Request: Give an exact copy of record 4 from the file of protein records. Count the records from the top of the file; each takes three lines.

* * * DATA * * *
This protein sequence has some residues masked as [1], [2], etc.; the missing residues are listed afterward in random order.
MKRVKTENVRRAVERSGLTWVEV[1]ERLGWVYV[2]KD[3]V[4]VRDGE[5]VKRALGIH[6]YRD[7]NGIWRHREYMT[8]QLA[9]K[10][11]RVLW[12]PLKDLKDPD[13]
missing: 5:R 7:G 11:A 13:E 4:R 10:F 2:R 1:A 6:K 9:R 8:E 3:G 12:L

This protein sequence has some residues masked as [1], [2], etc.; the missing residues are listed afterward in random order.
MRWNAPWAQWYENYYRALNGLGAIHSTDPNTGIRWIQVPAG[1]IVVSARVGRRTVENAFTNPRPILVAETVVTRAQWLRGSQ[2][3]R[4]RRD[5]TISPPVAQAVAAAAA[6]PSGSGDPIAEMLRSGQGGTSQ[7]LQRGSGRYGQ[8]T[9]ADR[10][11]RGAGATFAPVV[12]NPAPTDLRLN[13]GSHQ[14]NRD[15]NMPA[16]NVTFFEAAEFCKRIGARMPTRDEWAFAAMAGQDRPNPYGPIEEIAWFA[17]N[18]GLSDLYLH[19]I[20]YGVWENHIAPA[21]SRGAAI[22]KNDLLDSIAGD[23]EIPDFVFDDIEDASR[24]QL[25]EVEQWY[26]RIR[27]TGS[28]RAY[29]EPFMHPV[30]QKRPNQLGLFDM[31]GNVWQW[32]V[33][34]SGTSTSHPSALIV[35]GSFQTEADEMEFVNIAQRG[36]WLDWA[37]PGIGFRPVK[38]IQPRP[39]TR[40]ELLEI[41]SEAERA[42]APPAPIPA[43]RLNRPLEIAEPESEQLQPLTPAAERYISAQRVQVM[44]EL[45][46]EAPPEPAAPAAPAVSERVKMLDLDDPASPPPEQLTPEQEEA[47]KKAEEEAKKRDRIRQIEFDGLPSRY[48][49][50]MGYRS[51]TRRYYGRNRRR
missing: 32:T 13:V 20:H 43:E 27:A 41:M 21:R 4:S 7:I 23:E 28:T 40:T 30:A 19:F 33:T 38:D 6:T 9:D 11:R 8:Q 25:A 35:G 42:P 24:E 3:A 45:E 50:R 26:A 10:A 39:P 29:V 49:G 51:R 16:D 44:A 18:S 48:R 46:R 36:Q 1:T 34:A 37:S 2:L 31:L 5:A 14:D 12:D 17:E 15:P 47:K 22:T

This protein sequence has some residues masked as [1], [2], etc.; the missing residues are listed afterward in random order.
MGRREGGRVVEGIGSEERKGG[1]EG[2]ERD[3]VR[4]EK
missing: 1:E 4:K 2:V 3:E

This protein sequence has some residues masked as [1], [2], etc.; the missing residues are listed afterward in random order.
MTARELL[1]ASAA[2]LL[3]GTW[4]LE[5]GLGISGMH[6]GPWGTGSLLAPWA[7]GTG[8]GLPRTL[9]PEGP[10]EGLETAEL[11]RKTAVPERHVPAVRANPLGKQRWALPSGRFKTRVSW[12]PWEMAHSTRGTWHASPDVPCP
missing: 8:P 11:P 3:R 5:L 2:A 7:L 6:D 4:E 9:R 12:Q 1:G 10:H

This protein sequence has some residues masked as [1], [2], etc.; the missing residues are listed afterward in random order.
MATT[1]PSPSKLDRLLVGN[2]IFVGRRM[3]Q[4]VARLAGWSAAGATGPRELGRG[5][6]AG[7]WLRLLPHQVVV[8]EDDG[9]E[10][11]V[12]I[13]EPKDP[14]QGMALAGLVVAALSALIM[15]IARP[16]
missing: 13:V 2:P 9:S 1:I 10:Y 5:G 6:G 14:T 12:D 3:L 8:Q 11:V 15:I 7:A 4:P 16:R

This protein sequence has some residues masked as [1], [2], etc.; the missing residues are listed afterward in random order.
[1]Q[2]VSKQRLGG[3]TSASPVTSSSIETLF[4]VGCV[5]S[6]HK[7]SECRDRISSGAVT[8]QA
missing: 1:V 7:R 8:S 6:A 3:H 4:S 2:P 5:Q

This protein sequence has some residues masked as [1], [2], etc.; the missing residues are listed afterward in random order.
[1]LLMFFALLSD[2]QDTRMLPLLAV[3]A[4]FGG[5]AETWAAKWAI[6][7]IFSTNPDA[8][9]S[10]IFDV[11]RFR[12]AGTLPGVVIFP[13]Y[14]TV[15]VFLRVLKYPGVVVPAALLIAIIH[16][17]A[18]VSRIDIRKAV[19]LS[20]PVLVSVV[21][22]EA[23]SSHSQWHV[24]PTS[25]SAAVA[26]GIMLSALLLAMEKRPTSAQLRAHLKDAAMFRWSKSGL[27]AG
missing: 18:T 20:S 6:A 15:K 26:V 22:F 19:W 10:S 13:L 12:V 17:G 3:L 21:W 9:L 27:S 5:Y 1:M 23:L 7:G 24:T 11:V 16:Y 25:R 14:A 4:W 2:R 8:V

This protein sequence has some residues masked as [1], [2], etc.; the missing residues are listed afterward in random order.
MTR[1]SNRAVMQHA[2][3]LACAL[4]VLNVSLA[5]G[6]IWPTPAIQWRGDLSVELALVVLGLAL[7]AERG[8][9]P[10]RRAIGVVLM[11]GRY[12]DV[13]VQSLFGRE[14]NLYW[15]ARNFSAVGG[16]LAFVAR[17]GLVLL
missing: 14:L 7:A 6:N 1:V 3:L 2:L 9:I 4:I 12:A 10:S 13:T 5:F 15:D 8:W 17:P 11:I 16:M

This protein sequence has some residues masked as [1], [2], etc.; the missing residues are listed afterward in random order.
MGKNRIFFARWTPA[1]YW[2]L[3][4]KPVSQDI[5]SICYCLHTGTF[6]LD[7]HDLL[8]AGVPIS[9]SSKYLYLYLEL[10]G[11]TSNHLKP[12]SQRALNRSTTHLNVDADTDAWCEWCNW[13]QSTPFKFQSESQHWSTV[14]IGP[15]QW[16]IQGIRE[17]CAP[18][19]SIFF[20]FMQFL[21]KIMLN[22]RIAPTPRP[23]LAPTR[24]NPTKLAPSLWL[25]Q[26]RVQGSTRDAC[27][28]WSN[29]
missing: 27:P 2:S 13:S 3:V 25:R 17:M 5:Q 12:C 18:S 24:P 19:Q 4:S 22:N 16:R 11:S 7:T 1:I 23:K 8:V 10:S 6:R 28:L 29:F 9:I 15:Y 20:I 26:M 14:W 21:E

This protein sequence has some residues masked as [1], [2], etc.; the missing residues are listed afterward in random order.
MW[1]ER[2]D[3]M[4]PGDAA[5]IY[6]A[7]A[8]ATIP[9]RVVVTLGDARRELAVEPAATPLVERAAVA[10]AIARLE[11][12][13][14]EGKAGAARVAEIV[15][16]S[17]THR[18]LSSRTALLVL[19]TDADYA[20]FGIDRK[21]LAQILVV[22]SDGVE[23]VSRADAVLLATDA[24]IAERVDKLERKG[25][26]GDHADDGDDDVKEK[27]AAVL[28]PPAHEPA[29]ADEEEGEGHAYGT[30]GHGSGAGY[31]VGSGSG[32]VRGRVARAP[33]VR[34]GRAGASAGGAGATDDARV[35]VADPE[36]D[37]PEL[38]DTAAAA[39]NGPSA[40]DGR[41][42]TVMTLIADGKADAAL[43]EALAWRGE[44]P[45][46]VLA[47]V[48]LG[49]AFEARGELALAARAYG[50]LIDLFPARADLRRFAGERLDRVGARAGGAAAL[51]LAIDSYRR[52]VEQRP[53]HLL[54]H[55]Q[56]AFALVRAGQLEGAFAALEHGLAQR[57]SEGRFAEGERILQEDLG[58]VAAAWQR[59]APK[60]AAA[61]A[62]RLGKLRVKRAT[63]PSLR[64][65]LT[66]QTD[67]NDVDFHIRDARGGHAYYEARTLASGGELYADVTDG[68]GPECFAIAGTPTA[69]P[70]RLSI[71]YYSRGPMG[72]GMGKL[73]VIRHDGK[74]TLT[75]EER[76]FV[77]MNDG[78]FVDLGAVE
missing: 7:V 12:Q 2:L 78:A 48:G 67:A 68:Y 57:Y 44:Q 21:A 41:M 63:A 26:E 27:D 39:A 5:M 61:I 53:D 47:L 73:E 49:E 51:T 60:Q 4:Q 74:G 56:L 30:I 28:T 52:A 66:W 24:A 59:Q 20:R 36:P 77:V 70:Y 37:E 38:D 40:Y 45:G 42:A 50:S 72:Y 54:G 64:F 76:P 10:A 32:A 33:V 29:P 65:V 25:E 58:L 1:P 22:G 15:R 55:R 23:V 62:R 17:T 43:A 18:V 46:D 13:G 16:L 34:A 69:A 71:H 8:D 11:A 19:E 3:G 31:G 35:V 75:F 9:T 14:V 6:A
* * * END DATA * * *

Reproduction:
This protein sequence has some residues masked as [1], [2], etc.; the missing residues are listed afterward in random order.
MTARELL[1]ASAA[2]LL[3]GTW[4]LE[5]GLGISGMH[6]GPWGTGSLLAPWA[7]GTG[8]GLPRTL[9]PEGP[10]EGLETAEL[11]RKTAVPERHVPAVRANPLGKQRWALPSGRFKTRVSW[12]PWEMAHSTRGTWHASPDVPCP
missing: 8:P 11:P 3:R 5:L 2:A 7:L 6:D 4:E 9:R 12:Q 1:G 10:H